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Cannabidiol (CBD)

Consumer advice on cannabidiol (CBD) extracts.

Last updated: 31 March 2022
See all updates
Last updated: 31 March 2022
See all updates

CBD is one of many chemicals called cannabinoids. It is found within hemp and cannabis.

CBD extracts are being sold as a food, often as food supplements in the UK. They are widely available in shops, cafés and for sale online.

CBD sold as food, or as a food supplement, includes:

  • oils 
  • drops or tinctures 
  • gel capsules 
  • sweets and confectionery 
  • bread and other bakery products 
  • drinks 

Although CBD is a chemical found naturally within the cannabis plant it has only very recently been extracted and sold as a separate product. There is still a lot we don’t know about CBD extracts, and there has been very little research about the effects they may have. We will get more information as businesses apply for novel food authorisation for their CBD products.

England and Wales

List of CBD products

We published a list of CBD food products to help consumers make informed choices about the products they buy. Products on this list are not formally authorised for sale. They have not yet been fully assessed for safety, but they are linked to applications which are moving through the novel foods process. The FSA is not endorsing these products and inclusion on the list is no guarantee that they will be authorised. Products not on the list will not go through any safety assessment and will not be authorised for sale. The list applies to England and Wales only.

Advice for vulnerable groups

Based on the information we have we advise consumers to think carefully before taking any CBD products. As a precaution, we do not recommend CBD for people in vulnerable groups, unless under medical direction.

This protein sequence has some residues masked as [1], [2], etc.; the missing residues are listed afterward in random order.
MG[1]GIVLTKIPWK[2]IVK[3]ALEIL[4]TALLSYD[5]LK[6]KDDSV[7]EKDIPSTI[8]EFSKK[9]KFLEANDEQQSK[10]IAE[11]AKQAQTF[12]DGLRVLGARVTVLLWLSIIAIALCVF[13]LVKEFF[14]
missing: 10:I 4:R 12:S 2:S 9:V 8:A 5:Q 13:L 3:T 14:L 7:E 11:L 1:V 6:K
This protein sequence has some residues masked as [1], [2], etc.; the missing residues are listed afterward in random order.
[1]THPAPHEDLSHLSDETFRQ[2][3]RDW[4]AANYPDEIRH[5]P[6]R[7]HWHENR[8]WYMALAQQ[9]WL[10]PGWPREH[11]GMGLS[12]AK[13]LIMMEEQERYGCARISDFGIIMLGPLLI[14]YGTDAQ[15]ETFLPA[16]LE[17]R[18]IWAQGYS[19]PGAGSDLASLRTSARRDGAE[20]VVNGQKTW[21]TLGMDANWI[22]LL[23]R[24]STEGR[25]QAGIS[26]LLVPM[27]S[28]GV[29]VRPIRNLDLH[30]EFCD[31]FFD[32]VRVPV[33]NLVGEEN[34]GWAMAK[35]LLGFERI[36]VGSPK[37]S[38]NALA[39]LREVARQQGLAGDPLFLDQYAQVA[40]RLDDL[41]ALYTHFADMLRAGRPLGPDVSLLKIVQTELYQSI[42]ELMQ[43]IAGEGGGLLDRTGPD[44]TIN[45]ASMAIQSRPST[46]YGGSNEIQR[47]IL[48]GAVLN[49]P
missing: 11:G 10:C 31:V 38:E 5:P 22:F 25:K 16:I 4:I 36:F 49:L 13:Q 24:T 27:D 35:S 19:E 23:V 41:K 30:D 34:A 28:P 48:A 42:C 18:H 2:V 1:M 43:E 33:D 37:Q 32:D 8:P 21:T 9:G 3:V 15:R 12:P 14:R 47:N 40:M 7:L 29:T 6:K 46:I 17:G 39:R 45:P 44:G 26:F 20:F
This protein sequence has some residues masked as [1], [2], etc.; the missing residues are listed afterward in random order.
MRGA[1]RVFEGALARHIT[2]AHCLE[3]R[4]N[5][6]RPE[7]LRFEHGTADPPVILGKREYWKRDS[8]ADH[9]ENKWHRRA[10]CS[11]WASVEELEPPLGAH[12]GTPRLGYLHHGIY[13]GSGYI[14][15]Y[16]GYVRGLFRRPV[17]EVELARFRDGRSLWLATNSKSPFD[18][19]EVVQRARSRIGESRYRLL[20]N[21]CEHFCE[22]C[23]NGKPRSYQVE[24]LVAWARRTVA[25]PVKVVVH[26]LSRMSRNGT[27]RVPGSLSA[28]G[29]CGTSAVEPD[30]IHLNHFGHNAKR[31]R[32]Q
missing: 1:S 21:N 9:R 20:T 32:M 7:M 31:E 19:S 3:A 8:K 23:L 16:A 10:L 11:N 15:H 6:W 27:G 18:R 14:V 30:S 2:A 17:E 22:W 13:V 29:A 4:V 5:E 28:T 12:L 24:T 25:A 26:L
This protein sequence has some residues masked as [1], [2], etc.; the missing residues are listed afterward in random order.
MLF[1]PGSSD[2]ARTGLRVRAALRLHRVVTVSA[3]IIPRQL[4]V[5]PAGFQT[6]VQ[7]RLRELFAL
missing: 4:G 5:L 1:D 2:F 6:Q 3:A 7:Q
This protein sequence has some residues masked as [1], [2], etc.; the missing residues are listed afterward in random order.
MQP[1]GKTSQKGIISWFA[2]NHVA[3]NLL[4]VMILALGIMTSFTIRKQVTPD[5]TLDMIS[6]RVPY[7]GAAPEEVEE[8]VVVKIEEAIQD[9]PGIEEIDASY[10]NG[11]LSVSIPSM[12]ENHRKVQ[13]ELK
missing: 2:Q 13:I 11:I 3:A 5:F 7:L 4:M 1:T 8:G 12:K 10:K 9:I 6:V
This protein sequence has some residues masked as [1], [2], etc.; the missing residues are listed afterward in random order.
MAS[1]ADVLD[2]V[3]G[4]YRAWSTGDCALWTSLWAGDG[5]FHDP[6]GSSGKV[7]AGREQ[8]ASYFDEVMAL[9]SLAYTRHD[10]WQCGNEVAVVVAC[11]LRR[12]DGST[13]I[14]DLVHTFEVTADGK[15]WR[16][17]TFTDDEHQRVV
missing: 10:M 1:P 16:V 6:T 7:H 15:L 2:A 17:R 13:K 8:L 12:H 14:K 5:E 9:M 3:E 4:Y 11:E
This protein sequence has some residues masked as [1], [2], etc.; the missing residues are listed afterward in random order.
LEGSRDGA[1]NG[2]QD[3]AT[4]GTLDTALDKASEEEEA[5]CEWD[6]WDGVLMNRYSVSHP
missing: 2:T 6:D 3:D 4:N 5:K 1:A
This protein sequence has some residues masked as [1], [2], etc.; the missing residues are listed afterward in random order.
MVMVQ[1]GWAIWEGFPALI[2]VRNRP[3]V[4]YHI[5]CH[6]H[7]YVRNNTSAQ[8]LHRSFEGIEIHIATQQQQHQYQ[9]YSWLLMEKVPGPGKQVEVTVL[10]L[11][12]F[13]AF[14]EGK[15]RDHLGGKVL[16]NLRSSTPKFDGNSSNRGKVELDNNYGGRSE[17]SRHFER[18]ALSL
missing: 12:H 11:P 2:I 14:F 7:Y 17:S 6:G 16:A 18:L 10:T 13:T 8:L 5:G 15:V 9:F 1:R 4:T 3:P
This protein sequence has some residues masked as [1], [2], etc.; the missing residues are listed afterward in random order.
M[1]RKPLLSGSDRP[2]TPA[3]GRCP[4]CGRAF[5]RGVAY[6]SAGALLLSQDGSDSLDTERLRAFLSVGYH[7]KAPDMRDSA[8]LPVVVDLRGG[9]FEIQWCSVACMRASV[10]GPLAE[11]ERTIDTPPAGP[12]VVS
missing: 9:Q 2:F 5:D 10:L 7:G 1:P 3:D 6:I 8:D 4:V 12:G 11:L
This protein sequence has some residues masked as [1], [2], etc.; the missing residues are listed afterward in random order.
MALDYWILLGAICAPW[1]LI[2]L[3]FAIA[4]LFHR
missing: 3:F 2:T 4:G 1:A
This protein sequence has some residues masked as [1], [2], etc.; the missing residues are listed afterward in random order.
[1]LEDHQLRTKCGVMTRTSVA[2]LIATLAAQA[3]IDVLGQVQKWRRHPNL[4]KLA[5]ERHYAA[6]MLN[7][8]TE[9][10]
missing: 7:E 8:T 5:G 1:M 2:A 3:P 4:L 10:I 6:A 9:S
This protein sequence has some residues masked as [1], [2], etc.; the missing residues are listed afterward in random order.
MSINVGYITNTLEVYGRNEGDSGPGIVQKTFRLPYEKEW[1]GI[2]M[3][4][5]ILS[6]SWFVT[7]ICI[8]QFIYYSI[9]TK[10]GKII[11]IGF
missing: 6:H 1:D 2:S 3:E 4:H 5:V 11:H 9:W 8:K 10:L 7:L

These include:

  • pregnant and breastfeeding women
  • people taking any medication 

If you have any health concerns, please contact a healthcare professional.  

Advice for healthy adults

Some scientific studies suggest CBD can affect the liver if taken at higher doses, but there have been very few studies relevant to levels found in food. As a precaution, we recommend that healthy adults do not take more than 70mg a day, unless a doctor agrees more. This is about 28 drops of 5% CBD.

This doesn’t mean that these levels are definitely safe, but that the evidence we have suggests adverse health effects could potentially be seen above this.


The Committee on Toxicity of Chemicals in Food, Consumer Products and the Environment (COT) have published the latest detailed scientific report on CBD. We are reviewing new safety information on CBD as it becomes available.

Our advice is based on the latest scientific information we have available to us and levels given are for an average 70kg adult. We want to support consumer choice but must balance this alongside protecting the health of the public.